He said he grew a Tiwanica lemon and an C. ichangensis outside there unprotected, and they have survived for 7 years. At one point he says the temperature got down to 4 F. He says his Tiwanica lemon survived all this time. I specifically asked if it had survived the freeze in 2017-2018, and he said yes, he had gone back to the property and saw the tree was still there, even though he doesn't live there anymore. The Tiwanica was grown from a seedling and is not grafted. He initially grew them in one gallon pots and left them outside, they survived. Then he eventually planted them out into the ground.
The C. ichangensis has lost leaves and the leaves have turned yellow-brown every Winter, but he says the Tiwanica did not lose leaves.

I was very surprised to hear this.

His Tiwanica has fruited, but he says his C. ichangensis never set flowers.

I also asked how his hardy citrus hybridization attempts have been going, and he said he's been busy and has a few seedlings from his Tiwanica, but nothing else besides that.

This is the same Nat Bradford whose name is connected to the Bradford watermelon (once a famous heirloom variety in the South), and he did an internship at Longwood Gardens in Pennsylvania.

Sylvain

  • Member
  • ***
  • Posts: 229
    • Bergerac, France
    • View Profile
    • Looking for Wakonai.
Re: Ichang and Tiwanica lemon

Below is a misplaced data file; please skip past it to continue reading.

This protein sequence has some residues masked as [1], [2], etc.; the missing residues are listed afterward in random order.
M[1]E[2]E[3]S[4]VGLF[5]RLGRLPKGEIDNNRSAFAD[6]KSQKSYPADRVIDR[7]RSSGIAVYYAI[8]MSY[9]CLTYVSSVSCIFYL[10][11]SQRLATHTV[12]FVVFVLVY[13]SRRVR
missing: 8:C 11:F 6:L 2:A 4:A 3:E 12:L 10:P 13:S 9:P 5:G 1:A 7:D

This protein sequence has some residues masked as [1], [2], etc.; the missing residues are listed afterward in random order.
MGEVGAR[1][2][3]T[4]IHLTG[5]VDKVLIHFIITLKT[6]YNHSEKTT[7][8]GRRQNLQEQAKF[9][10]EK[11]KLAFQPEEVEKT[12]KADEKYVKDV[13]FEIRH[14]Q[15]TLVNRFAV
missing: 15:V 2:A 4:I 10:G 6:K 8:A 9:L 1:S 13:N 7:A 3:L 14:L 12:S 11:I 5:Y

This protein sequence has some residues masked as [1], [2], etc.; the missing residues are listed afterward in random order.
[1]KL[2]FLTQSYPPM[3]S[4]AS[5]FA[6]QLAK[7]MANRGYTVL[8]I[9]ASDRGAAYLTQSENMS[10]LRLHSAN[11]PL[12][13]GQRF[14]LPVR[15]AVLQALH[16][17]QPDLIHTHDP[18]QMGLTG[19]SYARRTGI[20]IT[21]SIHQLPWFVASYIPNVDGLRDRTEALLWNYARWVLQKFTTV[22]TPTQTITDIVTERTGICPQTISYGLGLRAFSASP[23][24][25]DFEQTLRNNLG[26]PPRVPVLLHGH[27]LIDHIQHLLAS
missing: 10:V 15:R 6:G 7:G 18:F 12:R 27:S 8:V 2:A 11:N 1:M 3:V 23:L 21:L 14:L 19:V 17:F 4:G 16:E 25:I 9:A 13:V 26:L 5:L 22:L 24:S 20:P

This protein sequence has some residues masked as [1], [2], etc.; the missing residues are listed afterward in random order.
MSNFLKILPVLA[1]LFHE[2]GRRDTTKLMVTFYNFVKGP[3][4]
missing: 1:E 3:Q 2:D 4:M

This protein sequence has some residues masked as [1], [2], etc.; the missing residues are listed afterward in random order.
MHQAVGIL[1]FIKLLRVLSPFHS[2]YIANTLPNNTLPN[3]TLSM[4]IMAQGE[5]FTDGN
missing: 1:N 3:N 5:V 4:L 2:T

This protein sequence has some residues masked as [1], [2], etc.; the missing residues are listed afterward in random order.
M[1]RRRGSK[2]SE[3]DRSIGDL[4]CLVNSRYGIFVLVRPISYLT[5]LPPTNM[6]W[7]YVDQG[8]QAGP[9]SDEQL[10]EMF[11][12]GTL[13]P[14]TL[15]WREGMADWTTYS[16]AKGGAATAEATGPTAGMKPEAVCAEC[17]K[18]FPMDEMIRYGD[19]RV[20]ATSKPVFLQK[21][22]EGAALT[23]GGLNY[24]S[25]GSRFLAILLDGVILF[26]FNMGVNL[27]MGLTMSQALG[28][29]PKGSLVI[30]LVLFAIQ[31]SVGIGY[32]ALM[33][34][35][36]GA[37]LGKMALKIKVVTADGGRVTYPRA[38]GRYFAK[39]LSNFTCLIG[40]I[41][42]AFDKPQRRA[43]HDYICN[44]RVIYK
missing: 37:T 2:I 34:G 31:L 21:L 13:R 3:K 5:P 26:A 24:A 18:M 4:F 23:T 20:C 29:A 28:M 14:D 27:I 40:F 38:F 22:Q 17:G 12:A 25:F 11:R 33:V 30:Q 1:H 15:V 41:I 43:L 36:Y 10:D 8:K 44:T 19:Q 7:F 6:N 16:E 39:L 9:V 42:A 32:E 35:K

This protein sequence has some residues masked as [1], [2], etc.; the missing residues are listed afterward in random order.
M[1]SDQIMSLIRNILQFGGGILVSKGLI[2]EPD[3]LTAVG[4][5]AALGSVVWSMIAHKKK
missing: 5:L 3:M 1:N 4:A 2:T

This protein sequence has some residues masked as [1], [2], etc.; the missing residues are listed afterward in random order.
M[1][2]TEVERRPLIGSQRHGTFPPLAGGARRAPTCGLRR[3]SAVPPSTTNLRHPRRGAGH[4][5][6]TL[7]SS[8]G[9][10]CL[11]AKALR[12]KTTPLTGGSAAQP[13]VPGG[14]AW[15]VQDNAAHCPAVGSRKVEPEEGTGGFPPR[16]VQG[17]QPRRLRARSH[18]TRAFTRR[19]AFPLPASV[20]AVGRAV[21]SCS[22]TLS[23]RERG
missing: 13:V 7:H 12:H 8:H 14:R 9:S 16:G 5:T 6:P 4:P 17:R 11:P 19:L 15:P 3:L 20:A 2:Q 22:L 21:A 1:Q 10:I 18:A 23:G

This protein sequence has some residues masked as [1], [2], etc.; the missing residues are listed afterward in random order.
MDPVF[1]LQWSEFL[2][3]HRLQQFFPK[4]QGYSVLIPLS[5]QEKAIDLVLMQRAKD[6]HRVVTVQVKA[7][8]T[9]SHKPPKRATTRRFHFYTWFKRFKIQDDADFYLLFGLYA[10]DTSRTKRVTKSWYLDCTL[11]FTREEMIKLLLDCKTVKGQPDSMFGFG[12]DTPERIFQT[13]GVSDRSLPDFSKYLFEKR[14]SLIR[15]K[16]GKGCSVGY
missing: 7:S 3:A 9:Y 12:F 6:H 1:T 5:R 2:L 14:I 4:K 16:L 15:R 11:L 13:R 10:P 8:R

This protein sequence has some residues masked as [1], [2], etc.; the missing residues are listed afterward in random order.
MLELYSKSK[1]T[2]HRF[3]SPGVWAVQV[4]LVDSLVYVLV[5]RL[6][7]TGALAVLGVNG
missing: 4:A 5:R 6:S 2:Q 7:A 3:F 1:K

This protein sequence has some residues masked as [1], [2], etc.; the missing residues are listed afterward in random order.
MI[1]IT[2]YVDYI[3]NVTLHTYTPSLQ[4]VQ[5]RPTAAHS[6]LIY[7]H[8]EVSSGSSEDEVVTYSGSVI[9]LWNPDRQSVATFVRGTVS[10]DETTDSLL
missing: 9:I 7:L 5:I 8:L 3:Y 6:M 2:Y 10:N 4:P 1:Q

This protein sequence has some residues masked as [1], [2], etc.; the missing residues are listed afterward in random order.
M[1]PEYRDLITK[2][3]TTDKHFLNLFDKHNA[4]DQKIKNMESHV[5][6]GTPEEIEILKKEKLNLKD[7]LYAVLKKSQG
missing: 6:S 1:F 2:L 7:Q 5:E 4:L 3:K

« Reply #9 on: April 06, 2019, 08:32:11 AM »
Sorry but it is not Tiwanica but taiwanica, ever heard of Taiwan?  :)
Ichang lemon is not at all Citrus ichangensis !!!

SoCal2warm

  • Hero Member
  • *****
  • Posts: 1135
    • zone 10 and zone 8a
    • View Profile
Re: Ichang and Tiwanica lemon
« Reply #10 on: April 06, 2019, 04:31:26 PM »
Sorry but it is not Tiwanica but taiwanica, ever heard of Taiwan?  :)
Spelling mistake on my part.

Ichang lemon is not at all Citrus ichangensis !!!
I am aware of that, but since C. ichangensis was part of the story I thought I would share that. Especially to show how Taiwanica did side by side compared to ichangensis.

Kelley_GA8a

  • Member
  • ***
  • Posts: 78
    • Stockbridge, GA USA 8a
    • View Profile
Re: Ichang and Tiwanica lemon
« Reply #11 on: May 10, 2019, 10:50:04 AM »
Stan McKenzie may have the ichang and taichang lemons

Radoslav

  • Hero Member
  • *****
  • Posts: 745
    • Slovakia
    • View Profile
Re: Ichang and Tiwanica lemon
« Reply #12 on: May 10, 2019, 01:22:36 PM »
Just a question.
Is Taichang lemon   ichangensis x taiwanica, or taiwanica x ichangensis ?

SoCal2warm

  • Hero Member
  • *****
  • Posts: 1135
    • zone 10 and zone 8a
    • View Profile
Re: Ichang and Tiwanica lemon
« Reply #13 on: May 10, 2019, 01:39:35 PM »
Just a question.
Is Taichang lemon   ichangensis x taiwanica, or taiwanica x ichangensis ?
Neither. It's Taiwanica x Ichang lemon.

(Not exactly sure which is the female parent though, but I would assume Taiwanica because its seeds are known to turn out to be zygotic)

"Ichang lemon" refers to a pomelo x ichangensis hybrid that was cultivated in China in older times.

The original Chinese name for it translates to "fragrant ball".
« Last Edit: May 10, 2019, 01:47:46 PM by SoCal2warm »

Radoslav

  • Hero Member
  • *****
  • Posts: 745
    • Slovakia
    • View Profile
Re: Ichang and Tiwanica lemon
« Reply #14 on: May 11, 2019, 02:43:07 AM »
Just a question.
Is Taichang lemon   ichangensis x taiwanica, or taiwanica x ichangensis ?

Neither. It's Taiwanica x Ichang lemon.

(Not exactly sure which is the female parent though, but I would assume Taiwanica because its seeds are known to turn out to be zygotic)